December 5, 2011

Consent Done Well.

Sometimes it smacks me in the face that I’ve immersed myself in queer/radical sex/culture for a long while. It will come as a shock to me that not everyone practices radical and explicit consent in their relationships. Somebody, even a close friend, will touch my leg or go in for a hug without asking and I’ll recoil. The reaction isn’t even necessarily because I don’t want that person touch me but because they didn’t ask; they assumed that I wanted that kind of touch at that moment. People assume that because I’ve agreed to touch them in the past in a certain way that I’m in the same space the next time I see them.

Consent is important for every person of every identity, regardless of age or ability or any other defining factor. But for trans folks it becomes something we end up guarding near and dear to us because the world already thinks it has access to our bodies. People will ask, shortly upon meeting me, whether I plan to have top surgery, if I’m going to start hormones (or, more often, when I am going to start hormones), they will make comments about my voice, my height, or my apparent age. People assume they have the right to dissect and analyze the bodies of trans folks they know just because we are trans. We remind ourselves that we have the right, as all people have the right, to consent and to desire and to utilize our bodies as we want to, regardless of the opinions of the world AND we have the right to NOT discuss that with anybody we don’t want to.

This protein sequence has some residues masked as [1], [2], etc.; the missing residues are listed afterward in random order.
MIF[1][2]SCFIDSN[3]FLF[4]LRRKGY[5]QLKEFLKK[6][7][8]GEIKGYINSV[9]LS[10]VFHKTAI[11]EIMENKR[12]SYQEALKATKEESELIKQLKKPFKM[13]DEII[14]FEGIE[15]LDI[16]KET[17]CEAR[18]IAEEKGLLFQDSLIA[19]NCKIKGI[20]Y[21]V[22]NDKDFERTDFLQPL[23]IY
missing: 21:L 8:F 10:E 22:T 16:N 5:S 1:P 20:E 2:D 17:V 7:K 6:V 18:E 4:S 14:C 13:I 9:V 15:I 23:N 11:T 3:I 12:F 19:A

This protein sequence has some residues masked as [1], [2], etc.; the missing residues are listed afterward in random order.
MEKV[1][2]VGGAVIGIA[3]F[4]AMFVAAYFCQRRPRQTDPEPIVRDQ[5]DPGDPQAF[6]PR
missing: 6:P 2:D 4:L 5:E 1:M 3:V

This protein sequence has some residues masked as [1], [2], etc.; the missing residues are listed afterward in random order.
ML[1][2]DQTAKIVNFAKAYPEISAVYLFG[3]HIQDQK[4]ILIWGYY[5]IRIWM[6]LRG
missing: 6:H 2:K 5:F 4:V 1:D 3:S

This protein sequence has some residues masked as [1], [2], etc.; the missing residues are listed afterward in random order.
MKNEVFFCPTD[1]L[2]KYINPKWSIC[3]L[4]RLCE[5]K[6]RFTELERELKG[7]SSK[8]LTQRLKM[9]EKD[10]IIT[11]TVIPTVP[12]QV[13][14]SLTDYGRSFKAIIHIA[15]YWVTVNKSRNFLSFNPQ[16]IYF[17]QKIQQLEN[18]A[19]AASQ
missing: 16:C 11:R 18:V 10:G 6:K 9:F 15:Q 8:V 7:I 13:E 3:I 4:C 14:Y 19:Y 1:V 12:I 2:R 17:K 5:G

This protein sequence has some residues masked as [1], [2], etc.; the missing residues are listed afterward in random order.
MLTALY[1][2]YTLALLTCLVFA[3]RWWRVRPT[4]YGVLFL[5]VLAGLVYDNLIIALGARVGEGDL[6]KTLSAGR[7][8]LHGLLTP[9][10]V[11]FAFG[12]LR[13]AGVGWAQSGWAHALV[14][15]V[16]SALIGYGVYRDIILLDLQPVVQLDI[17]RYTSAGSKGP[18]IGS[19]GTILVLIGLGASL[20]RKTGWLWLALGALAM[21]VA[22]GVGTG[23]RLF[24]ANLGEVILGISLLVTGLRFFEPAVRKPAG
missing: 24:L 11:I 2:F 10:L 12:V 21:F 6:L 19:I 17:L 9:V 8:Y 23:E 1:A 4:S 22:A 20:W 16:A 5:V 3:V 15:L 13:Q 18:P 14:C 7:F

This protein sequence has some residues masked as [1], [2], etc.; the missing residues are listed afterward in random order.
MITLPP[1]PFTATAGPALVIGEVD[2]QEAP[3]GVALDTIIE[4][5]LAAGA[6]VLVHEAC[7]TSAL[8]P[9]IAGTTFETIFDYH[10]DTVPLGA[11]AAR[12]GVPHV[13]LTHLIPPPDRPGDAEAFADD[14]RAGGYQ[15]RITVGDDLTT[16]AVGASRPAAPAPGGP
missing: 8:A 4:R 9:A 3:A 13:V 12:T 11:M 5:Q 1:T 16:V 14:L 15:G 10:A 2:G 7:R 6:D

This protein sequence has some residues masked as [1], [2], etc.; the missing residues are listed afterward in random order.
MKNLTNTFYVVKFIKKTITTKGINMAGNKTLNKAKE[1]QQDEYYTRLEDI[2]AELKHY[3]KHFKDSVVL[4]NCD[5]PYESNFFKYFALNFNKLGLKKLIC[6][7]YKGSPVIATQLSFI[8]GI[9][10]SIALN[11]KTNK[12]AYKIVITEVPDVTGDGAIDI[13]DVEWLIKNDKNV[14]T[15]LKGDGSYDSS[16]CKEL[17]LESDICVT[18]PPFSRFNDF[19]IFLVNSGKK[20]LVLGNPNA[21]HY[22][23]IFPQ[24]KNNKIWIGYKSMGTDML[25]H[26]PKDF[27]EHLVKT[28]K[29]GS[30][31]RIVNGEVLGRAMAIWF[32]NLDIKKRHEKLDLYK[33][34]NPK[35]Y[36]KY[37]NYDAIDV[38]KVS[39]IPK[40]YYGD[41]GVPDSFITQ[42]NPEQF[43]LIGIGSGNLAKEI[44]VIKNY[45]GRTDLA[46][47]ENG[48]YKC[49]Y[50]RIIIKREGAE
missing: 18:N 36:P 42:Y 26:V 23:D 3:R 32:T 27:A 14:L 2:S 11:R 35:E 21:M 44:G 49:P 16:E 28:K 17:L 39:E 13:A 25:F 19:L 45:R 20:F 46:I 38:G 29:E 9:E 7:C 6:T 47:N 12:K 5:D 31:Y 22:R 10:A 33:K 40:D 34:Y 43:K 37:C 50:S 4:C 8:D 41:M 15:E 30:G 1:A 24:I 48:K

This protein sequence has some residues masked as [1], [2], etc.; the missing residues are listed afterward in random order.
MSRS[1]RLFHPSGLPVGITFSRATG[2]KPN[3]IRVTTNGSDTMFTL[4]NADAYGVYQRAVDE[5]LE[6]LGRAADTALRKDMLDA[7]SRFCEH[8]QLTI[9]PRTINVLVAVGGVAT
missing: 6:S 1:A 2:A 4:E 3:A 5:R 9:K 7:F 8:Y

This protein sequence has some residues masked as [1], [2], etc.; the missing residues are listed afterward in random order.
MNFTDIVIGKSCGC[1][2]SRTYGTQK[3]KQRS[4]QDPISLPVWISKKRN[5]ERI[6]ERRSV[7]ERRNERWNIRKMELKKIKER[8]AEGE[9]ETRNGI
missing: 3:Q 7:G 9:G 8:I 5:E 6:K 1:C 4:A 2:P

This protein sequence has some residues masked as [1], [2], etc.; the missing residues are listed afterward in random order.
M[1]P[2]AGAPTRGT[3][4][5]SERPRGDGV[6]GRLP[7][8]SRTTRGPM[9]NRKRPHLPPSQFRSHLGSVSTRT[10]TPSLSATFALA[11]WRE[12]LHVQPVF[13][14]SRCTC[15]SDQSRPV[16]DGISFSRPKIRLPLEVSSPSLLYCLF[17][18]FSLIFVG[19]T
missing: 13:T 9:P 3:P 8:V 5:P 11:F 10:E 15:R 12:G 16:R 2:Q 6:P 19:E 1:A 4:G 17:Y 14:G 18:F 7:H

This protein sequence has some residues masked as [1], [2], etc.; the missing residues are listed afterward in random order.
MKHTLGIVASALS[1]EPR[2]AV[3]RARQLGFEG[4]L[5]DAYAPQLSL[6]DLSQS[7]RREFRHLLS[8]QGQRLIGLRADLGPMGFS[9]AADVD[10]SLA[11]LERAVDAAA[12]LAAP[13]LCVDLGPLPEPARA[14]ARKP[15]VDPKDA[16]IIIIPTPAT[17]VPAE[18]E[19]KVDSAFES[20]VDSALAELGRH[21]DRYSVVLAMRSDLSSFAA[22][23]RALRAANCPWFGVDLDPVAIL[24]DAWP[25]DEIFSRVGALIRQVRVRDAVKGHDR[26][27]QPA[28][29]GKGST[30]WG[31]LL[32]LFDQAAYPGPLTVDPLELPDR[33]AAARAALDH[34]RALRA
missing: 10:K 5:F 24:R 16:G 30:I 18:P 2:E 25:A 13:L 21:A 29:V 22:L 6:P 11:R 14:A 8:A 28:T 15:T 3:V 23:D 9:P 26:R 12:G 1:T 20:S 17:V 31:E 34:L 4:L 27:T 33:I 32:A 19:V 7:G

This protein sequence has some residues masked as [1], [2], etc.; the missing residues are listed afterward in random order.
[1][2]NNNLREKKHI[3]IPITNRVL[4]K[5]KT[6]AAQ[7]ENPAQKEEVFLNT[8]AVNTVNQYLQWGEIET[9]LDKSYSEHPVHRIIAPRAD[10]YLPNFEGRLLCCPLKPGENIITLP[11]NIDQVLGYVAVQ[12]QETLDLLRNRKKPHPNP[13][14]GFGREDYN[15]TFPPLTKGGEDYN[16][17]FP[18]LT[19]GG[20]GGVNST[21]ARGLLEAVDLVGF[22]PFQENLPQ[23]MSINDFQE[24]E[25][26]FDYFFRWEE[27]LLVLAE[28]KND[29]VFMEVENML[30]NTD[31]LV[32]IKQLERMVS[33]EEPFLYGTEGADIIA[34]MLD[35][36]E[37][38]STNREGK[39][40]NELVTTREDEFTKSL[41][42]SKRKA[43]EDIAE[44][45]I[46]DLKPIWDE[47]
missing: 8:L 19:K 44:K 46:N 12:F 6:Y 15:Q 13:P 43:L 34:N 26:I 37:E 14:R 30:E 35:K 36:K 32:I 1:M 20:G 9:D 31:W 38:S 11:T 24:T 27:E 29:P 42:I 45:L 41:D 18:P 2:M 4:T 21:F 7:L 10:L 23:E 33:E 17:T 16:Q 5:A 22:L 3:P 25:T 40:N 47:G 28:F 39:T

When you move into the world of intimate relationships and sexuality it gets even more complicated. Unless you want to have sex within a really, really small group of people it’s almost like you have to lead a consent workshop before any and all sexual encounters. Trans people experience violence, sexual and otherwise, at higher rates than the rest of society. Talking to my trans friends about sexual history and experience with sexual violence is a testament to how prevalent and painful rape and molestation are in society, and I’m no exception to that rule. Whether it happened before or after we were out violence is yet another way of saying “you don’t get to control your body.” It’s taking away that right to say “no” and the right to say “yes.” It’s taking away the right to ask for what you want and to set limits and to explore new things safely.